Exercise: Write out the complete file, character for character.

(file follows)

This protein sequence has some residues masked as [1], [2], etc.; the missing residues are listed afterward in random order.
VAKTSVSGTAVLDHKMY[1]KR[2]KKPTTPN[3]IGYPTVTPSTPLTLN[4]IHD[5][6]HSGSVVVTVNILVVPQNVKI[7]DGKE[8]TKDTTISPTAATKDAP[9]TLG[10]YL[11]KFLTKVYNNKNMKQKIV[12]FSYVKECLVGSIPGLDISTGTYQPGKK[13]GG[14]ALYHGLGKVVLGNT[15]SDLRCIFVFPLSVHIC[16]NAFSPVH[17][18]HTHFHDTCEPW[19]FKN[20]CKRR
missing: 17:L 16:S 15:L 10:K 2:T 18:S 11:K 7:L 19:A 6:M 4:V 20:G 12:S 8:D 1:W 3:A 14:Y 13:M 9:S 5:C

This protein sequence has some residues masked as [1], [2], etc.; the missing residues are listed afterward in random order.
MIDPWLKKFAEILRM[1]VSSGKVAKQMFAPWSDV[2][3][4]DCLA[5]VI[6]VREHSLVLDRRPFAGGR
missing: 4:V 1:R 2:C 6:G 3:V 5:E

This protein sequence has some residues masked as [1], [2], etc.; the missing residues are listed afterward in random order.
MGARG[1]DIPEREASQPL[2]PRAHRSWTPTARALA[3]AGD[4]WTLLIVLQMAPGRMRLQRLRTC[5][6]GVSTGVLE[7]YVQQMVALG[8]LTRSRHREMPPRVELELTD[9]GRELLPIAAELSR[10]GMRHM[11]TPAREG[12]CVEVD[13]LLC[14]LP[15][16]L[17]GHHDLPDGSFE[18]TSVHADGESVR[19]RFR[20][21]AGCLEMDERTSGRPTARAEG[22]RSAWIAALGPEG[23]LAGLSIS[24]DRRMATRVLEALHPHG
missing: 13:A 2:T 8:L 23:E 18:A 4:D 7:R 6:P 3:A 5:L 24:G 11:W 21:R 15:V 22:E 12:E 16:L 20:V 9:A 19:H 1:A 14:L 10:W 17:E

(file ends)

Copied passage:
This protein sequence has some residues masked as [1], [2], etc.; the missing residues are listed afterward in random order.
VAKTSVSGTAVLDHKMY[1]KR[2]KKPTTPN[3]IGYPTVTPSTPLTLN[4]IHD[5][6]HSGSVVVTVNILVVPQNVKI[7]DGKE[8]TKDTTISPTAATKDAP[9]TLG[10]YL[11]KFLTKVYNNKNMKQKIV[12]FSYVKECLVGSIPGLDISTGTYQPGKK[13]GG[14]ALYHGLGKVVLGNT[15]SDLRCIFVFPLSVHIC[16]NAFSPVH[17][18]HTHFHDTCEPW[19]FKN[20]CKRR
missing: 17:L 16:S 15:L 10:K 2:T 18:S 11:K 7:L 19:A 6:M 4:V 20:G 12:S 8:D 1:W 3:A 14:Y 13:M 9:S 5:C

This protein sequence has some residues masked as [1], [2], etc.; the missing residues are listed afterward in random order.
MIDPWLKKFAEILRM[1]VSSGKVAKQMFAPWSDV[2][3][4]DCLA[5]VI[6]VREHSLVLDRRPFAGGR
missing: 4:V 1:R 2:C 6:G 3:V 5:E

This protein sequence has some residues masked as [1], [2], etc.; the missing residues are listed afterward in random order.
MGARG[1]DIPEREASQPL[2]PRAHRSWTPTARALA[3]AGD[4]WTLLIVLQMAPGRMRLQRLRTC[5][6]GVSTGVLE[7]YVQQMVALG[8]LTRSRHREMPPRVELELTD[9]GRELLPIAAELSR[10]GMRHM[11]TPAREG[12]CVEVD[13]LLC[14]LP[15][16]L[17]GHHDLPDGSFE[18]TSVHADGESVR[19]RFR[20][21]AGCLEMDERTSGRPTARAEG[22]RSAWIAALGPEG[23]LAGLSIS[24]DRRMATRVLEALHPHG
missing: 13:A 2:T 8:L 23:E 18:A 4:D 7:R 6:P 3:A 5:L 24:G 11:W 21:R 15:V 22:E 12:E 16:L 20:V 9:A 19:H 1:A 14:L 10:W 17:E